Lessons from the Humbling of General Motors by Sam Gindin Of all 20th century industries, it was the auto sector that best captured the sway of capitalism and the rise of American dominance. Theassembly line showed off capitalism’s remarkable productive potential and the automobile flaunted capitalism’s consumerist possibilities.
At mid-century, with Europe and Japan emerging from the devastation of war, 80% of the world’s cars travelled on North America roads. Pursuing the United States model became a common aspiration across the developed capitalist countries.
In the seventy-seven years before the fateful events of 2008, General
Motors (GM) was the largest of the large in the auto industry. As early as
the 1920s, GM had pioneered the multidivisional corporation — a form of
corporate organization that allowed for both the centralization (of
planning) and the decentralization (of execution) that was so crucial to
facilitating the post-war omnipresence of global corporations. As late as
the first year of the 21st century, Fortune ranked GM as the largest (by
revenue) of all global corporations.
The fruits of the assembly line did not, of course, flow automatically to
those tied to it. That only came as workers organized to challenge GM’s
unilateral power. The United Auto Workers (UAW) achieved its breakthrough, and inspired others, through the creative sit-down strikes and by
introducing to this iconic industry the principle of industrial unionism —
a form of unionism representing the unskilled as well as the skilled and
uniting workers across companies. In the growth years after the war, the
proudest achievement of the UAW and then the Canadian Auto Workers (CAW), even to the point of trading off workplace rights, was winning what was essentially a ‘private welfare state’ — a set of gains that brought
workers not just wages, but the security of a range of benefits, of which
health care and pensions were the most significant.
One question posed by the humbling of General Motors in the current crisis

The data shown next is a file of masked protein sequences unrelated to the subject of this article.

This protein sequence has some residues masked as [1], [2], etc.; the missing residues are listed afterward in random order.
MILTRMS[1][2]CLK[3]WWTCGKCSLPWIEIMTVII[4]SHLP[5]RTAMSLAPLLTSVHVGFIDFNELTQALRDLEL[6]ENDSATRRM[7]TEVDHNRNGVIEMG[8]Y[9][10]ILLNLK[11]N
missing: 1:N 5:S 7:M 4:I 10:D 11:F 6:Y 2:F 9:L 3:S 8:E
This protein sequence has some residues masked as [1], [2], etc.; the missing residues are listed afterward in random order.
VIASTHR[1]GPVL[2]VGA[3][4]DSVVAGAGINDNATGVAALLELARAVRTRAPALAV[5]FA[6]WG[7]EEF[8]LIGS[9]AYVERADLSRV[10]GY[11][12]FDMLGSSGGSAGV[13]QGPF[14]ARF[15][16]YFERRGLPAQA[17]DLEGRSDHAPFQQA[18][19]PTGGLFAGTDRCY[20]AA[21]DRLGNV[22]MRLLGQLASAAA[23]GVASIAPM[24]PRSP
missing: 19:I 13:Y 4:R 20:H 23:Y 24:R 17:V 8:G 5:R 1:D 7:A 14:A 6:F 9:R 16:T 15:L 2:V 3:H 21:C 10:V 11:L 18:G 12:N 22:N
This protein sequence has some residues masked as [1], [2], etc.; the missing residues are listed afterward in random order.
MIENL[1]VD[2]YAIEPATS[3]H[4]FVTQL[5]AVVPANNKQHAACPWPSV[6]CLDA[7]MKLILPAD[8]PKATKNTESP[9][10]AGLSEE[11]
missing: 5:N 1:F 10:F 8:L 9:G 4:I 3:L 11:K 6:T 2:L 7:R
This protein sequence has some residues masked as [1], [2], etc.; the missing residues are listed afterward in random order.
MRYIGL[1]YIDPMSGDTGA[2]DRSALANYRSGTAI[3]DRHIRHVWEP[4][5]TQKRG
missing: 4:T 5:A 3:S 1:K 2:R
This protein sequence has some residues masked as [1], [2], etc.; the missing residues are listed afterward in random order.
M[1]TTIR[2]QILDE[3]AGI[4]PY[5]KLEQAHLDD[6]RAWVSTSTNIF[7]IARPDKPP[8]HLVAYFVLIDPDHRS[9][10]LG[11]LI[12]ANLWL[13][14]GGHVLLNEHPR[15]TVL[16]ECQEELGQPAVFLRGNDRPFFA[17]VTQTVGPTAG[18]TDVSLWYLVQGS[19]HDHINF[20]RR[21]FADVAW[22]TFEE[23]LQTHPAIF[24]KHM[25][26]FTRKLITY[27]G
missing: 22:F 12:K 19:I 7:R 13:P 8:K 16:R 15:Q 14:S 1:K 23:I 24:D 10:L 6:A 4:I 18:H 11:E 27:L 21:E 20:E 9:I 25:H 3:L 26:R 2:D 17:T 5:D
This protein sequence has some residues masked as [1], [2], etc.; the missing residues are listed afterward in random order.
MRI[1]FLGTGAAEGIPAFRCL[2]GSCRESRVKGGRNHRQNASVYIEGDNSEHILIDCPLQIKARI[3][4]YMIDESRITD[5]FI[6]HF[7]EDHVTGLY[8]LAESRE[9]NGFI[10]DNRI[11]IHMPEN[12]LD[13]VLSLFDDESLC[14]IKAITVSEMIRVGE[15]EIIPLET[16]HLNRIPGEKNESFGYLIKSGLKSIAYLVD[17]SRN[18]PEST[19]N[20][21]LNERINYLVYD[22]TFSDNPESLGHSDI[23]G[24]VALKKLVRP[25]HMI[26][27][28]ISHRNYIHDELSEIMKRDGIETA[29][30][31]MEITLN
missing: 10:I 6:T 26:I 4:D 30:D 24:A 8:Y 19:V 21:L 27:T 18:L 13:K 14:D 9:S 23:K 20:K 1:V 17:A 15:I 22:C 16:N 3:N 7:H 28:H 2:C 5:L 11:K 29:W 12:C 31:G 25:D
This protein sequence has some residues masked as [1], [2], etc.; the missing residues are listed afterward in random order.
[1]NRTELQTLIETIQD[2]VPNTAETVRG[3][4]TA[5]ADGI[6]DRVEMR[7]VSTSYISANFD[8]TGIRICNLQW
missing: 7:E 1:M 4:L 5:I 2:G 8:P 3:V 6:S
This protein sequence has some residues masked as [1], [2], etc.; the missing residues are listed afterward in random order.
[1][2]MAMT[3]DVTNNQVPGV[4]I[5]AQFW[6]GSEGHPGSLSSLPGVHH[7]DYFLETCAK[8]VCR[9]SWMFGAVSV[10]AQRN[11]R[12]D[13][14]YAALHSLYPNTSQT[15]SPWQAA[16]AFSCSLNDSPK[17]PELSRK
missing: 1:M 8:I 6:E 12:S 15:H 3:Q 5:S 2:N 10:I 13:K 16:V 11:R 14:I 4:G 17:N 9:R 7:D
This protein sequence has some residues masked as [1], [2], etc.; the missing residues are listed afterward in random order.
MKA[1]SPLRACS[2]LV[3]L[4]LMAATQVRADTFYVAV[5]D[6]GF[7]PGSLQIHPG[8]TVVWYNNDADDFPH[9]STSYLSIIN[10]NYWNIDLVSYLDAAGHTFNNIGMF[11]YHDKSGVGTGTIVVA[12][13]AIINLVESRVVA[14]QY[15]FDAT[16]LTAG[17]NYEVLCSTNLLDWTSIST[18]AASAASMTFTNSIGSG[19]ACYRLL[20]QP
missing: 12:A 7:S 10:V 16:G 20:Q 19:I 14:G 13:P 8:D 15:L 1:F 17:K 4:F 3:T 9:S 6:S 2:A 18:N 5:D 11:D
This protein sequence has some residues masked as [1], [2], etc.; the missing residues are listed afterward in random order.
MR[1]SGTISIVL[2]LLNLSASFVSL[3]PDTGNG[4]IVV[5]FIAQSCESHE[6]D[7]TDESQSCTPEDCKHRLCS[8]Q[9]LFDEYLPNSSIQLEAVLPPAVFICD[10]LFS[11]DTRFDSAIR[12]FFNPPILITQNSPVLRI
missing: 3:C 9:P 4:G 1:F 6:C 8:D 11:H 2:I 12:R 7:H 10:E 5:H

is whether this represented a failure specific to GM and the U.S. auto
industry, or speaks to the decline of U.S. manufacturing more generally and
with it, American economic power. But an ultimately more important issue —
because it is so central to the challenging of U.S. power both at home and
abroad — is the extent to which the most recent losses imposed on the auto unions reflect a momentous defeat of the broader working class in both the U.S. and Canada. This leads to asking what then is to be done if this defeat is not to presage the terminal marginalization of unions as a social force.
In the discussion to follow, one point in particular needs highlighting:
limiting the analysis to specific issues and ignoring the wider context —
that is, the development of global capitalism as a social system — won’t
This is not a matter of ideology but of honestly confronting what we
face. Partial analyses lead to incomplete solutions and incomplete
solutions can in fact make things worse. It is the refusal to think in
larger terms, typically in the name of being ‘realistic,’ which bears a
good deal of the responsibility for why workers were left so vulnerable
when the auto crisis hit and why they subsequently found themselves boxed
into such narrow options.
Escaping that debilitating trap — which involves truly being realistic —
would mean learning to think and act in fresher, bigger, and more radical
ways. This does not, of course, reduce basic workplace, bargaining and
union issues to a secondary status. Rather, it emphasizes that these can
advance working class struggles only if located within a larger strategy
for social change.